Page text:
Both sides claimed victory in Thursday's decision.

Attorney Roger Jon Diamond, who has represented the Flesh Club since 1994, said proving that the city intentionally misled the judge would be a "slam dunk."

"I think it's a mere formality to go back to trial court and establish that misstatements were made. We all know they were," he said. "We have the affidavits. We don't want people to think they can carelessly, negligently mislead a judge without any consequences."

San Bernardino City Atty. James Penman said Sandra Paulson, a former city planner who has since died, made the miscalculations.

"We will introduce her testimony," he said. "It's clear it was not intentional and that the lady acted in good faith. I think Mr. Diamond will be hard-pressed to prove it was intentional."

Even if there was 80 acres rather than 220 for adult businesses, Penman said, that was more than enough space to accommodate the Flesh Club and probably dozens of other establishments of its kind.

"Two acres would have been enough," he said. "It was never about the nude dancing for us. It was about the prostitution."

He said that whatever the outcome of the new trial, the loser is likely to take the case to the U.S. Supreme Court.

In November, after more than 14 years of city litigation against the Flesh Club, a judge issued a temporary restraining order shutting the place down for eight months.

He said there was ample evidence of widespread prostitution.

The club plans to reopen in July, Diamond said.

City officials are confident there won't be prostitution because the judge's order forbids physical contact.

"The minute a dancer tries to give a lap dance, they can be arrested immediately," said Penman.



Federal Government Finds Buyer For Vegas Strip Club

April 24, 2008
KLAS CBS Las Vegas

The federal government has finally found a buyer for the Crazy Horse Too strip club here in Las Vegas. The U.S. Marshals have refused to identify the buyers, but there are unconfirmed reports that two South Carolina men paid $30 million?for the club.

The men submitted an application for a liquor license last week.

Federal marshals seized the Crazy Horse Too last year to recoup $17 million?in fines and settlements related to former owner Rick Rizzolo's plea deal with federal authorities.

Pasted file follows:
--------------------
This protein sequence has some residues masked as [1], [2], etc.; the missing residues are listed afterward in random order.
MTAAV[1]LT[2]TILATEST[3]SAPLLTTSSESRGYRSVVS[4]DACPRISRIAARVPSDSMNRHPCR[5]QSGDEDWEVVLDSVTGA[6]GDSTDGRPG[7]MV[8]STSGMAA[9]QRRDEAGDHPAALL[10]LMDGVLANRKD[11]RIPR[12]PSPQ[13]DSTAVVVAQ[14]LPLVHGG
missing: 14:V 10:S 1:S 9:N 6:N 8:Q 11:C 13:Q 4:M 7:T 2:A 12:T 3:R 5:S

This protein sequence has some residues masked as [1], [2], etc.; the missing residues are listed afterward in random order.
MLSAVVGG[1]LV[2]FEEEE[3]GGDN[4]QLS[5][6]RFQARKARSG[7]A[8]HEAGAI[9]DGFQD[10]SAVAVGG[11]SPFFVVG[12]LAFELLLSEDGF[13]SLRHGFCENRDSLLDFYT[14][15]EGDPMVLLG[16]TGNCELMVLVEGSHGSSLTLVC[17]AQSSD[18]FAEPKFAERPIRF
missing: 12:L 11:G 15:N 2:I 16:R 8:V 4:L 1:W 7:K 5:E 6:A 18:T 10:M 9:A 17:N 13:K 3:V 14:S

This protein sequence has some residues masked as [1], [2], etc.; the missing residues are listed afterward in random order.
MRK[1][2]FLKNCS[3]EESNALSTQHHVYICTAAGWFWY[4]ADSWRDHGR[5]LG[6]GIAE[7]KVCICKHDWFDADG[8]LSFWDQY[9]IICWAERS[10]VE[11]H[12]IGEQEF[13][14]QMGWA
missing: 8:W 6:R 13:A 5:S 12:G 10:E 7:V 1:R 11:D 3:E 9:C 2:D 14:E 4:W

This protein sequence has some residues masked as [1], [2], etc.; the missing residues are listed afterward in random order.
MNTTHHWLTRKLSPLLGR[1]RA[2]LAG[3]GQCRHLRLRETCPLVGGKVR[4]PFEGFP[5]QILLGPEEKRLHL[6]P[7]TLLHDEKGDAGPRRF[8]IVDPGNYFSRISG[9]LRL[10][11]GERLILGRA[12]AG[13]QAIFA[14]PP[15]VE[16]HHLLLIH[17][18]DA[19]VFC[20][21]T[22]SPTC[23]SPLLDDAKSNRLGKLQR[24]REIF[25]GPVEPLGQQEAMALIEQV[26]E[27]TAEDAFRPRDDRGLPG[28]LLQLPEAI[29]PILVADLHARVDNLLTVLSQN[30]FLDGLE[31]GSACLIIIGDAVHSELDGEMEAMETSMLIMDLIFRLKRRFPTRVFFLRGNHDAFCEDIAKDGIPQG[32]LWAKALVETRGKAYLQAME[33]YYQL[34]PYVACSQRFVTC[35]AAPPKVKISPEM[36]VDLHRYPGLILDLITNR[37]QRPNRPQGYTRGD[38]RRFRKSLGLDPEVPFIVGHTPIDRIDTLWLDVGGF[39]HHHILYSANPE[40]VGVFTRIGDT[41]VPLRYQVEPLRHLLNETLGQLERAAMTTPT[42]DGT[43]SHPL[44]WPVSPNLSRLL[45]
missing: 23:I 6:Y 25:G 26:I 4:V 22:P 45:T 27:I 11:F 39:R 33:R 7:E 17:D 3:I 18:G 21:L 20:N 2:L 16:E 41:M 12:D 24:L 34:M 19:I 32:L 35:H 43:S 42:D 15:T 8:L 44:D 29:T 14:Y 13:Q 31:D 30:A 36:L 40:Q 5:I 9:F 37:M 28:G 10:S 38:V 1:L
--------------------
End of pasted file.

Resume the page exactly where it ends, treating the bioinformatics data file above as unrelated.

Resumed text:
Rizzolo just finished serving his one year sentence on tax charges.


Topless club shuts its doors

March 21, 2008
Press Telegram

BELLFLOWER - The man says he'll be there "indefinitely," standing outside the building with the blue doors.

On Friday he distributed bright yellow business cards that function as a free pass and a detour to an Orange County business similar to what's no longer behind him: a strip club with an enigmatic name.

The cards, however, don't explain why Fritz That's It - the topless bar that conducted business in the city for 35 years - has closed.

"We're all pretty much in shock," said the man, an employee speaking on condition of anonymity.

Fritz's shut its doors without notice on Monday, surprising its employees, dancers and customers. Furniture was removed and employees were encouraged to apply at a sister club in Anaheim, Fritz That's Too, said the employee handing out the cards.

The employee said owner John Morrison lost his lease on the building. Calls made Thursday and Friday to Fritz That's It and Fritz That's Too seeking comment from Morrison were not returned Friday night.

City spokeswoman Lynn Komadina said the building belongs to a private owner.

The club's economic impact on the city is "negligible," she said.

Police records dating back three years show that most calls to the club were not related to activity at the business, said Lakewood Sheriff's Station Lt. Jeff Scroggin.

"To the best of our knowledge, it wasn't a big-crime area, and there has been little crime activity,"

Komadina said. Deputies dispatched at 9747 Artesia Blvd. deal mostly with transient or traffic-related issues, Scroggin said.

Vehicles pulled over by police turn into Fritz's lot, the first right turn off the Bellflower Boulevard exit from the Artesia (91) Freeway, he said.

Since November, Scroggin said his station responded to four calls at the site: two cars on separate occasions that were towed away, one strong-arm robbery and a traffic accident that happened off the freeway.

"As far a law enforcement drain, (the club) hasn't been one at all," he said. "(As for) the actual business itself, I've been here two years and can only remember one or two incidents where we've responded to a fight inside."